The summer solstice is June 21 and will be the longest day of 2019.

Here's what to know about what happens on the solstice and how various communities around the world celebrate. 

1. It's only in the Northern Hemisphere.

Solstices happen on either side of the equator, so the summer solstice in the Northern Hemisphere happens at the same time as the winter solstice in the Southern Hemisphere.

2. The solstice occurs when the sun is directly over the Tropic of Cancer.

The solstice will occur at exactly 11:54 a.m. Eastern time on June 21, when the sun is at 23.5 degrees north latitude over the Tropic of Cancer.

3. The amount of daylight you will experience depends on where you live.

As you may know, different regions of the United States (and the rest of the Northern Hemisphere) experience differing amounts of sunlight daily. Northern regions will experience more daylight than southern regions. According to climatologist Brian Brettschneider, Americans living in the northernmost states could experience up to 17 hours of daylight on the solstice, while Americans in the southernmost states will experience as little as under 14 hours of daylight. See the regional breakdown on Brettschneider's map here.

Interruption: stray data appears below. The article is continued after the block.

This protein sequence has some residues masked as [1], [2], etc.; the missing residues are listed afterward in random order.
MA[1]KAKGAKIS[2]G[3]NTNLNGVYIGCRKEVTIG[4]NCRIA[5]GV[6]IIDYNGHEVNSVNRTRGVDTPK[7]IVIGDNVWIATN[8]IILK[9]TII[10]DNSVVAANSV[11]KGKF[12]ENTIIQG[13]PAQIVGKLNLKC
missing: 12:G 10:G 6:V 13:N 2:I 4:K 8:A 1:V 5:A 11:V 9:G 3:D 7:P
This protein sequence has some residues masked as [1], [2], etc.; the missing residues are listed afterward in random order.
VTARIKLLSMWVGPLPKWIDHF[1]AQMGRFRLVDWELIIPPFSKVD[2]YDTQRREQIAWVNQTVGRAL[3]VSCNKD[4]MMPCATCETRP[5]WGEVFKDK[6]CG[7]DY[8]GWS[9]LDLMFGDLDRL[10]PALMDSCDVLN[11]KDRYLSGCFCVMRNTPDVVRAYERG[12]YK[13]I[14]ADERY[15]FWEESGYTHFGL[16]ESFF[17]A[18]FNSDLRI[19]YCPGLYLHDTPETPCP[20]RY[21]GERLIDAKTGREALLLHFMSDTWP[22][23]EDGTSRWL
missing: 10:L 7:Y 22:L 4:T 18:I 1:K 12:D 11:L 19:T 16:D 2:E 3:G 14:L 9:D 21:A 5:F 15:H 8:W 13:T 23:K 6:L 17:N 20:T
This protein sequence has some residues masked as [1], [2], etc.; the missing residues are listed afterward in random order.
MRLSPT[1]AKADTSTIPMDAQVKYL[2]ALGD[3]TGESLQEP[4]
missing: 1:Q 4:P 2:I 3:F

4. Stonehenge may play a part in the history of the summer solstice. 

Some historians believe Stonehenge may have been an ancient calendar system and that the summer solstice was the day ancient communities planned their yearly calendar around. Built around 2500 BCE, the structure in England offers a particular view of the sunrise on the solstice, leading historians to believe it may have been an ancient calendar system.

5. People have celebrated the summer solstice for generations.

Many ancient communities hosted midsummer feasts, and in North America, various Native American tribes held ritual dances to honor the sun. In modern day, those with pagan beliefs observe the solstice, with some traveling to Stonehenge in honor of the occasion. In the United States, many people celebrate by holding festivals or parties dedicated to art, music or the environment.